Soap vs Detergent: How did Detergent become “Soap?”

Earth-Mama-soap-v-detergentBetter living through chemistry! When margarine was invented, housewives huzzahed. Margarine didn’t spoil like butter, it didn’t burn like butter, and it was much less expensive than butter. That “miracle fabric” Polyester saved time and money, polyester pants came out of the dryer looking fine and dandy without hauling out the ironing board. And the magic of detergent left clothes and dishes spotless, free of grease and grime!

But margarine has hydrogenated oils, polyester pills and requires fossil fuels to produce, and detergents cause “dish-pan hands” – thus the invention of dish gloves to protect from detergents’ harsh, oil stripping properties. But somewhere along the line “detergent” became synonymous with “soap” and began to be used in shampoo and body wash – where that squeaky clean feeling meant your body oils were being stripped away along with the dirt. And “soap” was thought of as drying and harsh, when actually that bar or bottle on your sink was not pure soap, but cheaper-to-manufacture detergents.

So, as people are moving away from the better living through chemistry model – was spray cheese really such a good idea? – they are finding an appreciation for and understanding of whole foods, organic fabrics and simple products. Back to the basics! Detergents were originally manufactured to be effective cleaners for clothes, dishes and countertops. They are synthetic blends of surfactants (surface acting agents) intended to reduce the surface tension of water to penetrate the grease from your pork chops and leave your dishes sparkling clean. They cut through the mud on the knees of your kid’s jeans and wash it away in the laundry. Because they are a liquid, that means they also require an emulsifier to keep the ingredients evenly blended, and preservatives to keep them safe. Detergents also often contain artificial fragrances to keep your clothes and countertops smelling “clean and fresh”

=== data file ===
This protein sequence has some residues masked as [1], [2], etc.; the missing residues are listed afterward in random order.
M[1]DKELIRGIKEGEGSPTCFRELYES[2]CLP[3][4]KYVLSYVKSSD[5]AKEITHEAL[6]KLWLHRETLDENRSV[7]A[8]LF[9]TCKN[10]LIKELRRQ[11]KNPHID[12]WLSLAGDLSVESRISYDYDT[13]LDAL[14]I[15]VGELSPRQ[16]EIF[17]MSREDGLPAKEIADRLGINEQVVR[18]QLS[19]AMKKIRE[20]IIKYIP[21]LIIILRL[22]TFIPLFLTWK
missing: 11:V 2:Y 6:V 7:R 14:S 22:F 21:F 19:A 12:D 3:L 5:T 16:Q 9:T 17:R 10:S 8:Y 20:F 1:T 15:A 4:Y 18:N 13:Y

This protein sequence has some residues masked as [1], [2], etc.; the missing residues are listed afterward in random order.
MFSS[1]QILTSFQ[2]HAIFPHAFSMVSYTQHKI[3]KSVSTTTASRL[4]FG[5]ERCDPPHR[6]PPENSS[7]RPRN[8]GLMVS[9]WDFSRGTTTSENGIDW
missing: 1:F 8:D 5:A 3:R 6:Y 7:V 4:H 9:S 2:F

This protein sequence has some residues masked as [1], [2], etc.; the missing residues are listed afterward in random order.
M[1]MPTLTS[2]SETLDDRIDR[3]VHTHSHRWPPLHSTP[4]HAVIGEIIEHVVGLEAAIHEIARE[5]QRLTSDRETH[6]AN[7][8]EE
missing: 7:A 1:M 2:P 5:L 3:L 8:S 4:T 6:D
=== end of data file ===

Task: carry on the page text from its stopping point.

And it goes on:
True soaps, on the other hand, require none of these additives. True soap is naturally foamy so it doesn’t need an added surfactant. It is naturally preserved, so it needs no added emulsifiers or preservatives. Detergent masquerades as soap, but you can tell by the ingredient list that it is not pure soap. What is pure soap? Read “Soap vs. Detergent: What are YOU Soaking in?

Going back to the basics doesn’t mean all chemistry is bad, but some advancements in the name of science and industry are not necessarily improvements. Polyester doesn’t grow on trees. Your great-great grandma churned butter, and if she couldn’t grow a margarine, she didn’t use it. Soap didn’t contain worrisome chemicals, so mamas didn’t have to worry about toxins and harsh detergents and artificial fragrance. With knowledge comes responsibility, and mamas now need to know what’s in their family’s soap in order to make good, safe, basic choices.

 

 

Pesticides, preservatives, surfactants? Want to know more? Read “Soap vs. Detergent: What are YOU Soaking in?



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